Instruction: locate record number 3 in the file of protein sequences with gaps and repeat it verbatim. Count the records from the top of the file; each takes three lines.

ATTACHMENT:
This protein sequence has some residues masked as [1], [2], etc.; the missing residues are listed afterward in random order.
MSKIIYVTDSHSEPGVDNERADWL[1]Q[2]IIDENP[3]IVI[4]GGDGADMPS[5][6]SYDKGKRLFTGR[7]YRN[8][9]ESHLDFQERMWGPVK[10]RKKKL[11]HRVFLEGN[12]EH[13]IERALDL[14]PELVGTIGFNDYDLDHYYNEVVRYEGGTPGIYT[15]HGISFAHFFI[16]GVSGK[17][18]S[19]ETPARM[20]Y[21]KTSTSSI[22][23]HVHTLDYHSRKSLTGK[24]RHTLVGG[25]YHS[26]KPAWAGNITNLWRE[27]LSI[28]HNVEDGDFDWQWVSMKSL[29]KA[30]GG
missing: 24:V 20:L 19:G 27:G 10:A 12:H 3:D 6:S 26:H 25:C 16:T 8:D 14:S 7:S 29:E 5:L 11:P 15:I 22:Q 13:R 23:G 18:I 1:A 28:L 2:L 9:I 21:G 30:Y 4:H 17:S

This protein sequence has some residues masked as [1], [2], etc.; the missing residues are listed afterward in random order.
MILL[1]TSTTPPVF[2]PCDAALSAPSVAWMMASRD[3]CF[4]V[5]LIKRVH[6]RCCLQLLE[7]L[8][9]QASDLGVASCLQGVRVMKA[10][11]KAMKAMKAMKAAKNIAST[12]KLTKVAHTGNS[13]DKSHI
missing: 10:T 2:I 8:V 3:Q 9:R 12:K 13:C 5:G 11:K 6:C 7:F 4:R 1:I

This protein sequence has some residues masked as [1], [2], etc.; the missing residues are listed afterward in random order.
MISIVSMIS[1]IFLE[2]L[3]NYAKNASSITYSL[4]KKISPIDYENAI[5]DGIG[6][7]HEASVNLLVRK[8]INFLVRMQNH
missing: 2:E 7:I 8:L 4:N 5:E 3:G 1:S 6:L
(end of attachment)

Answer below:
This protein sequence has some residues masked as [1], [2], etc.; the missing residues are listed afterward in random order.
MISIVSMIS[1]IFLE[2]L[3]NYAKNASSITYSL[4]KKISPIDYENAI[5]DGIG[6][7]HEASVNLLVRK[8]INFLVRMQNH
missing: 2:E 7:I 8:L 4:N 5:E 3:G 1:S 6:L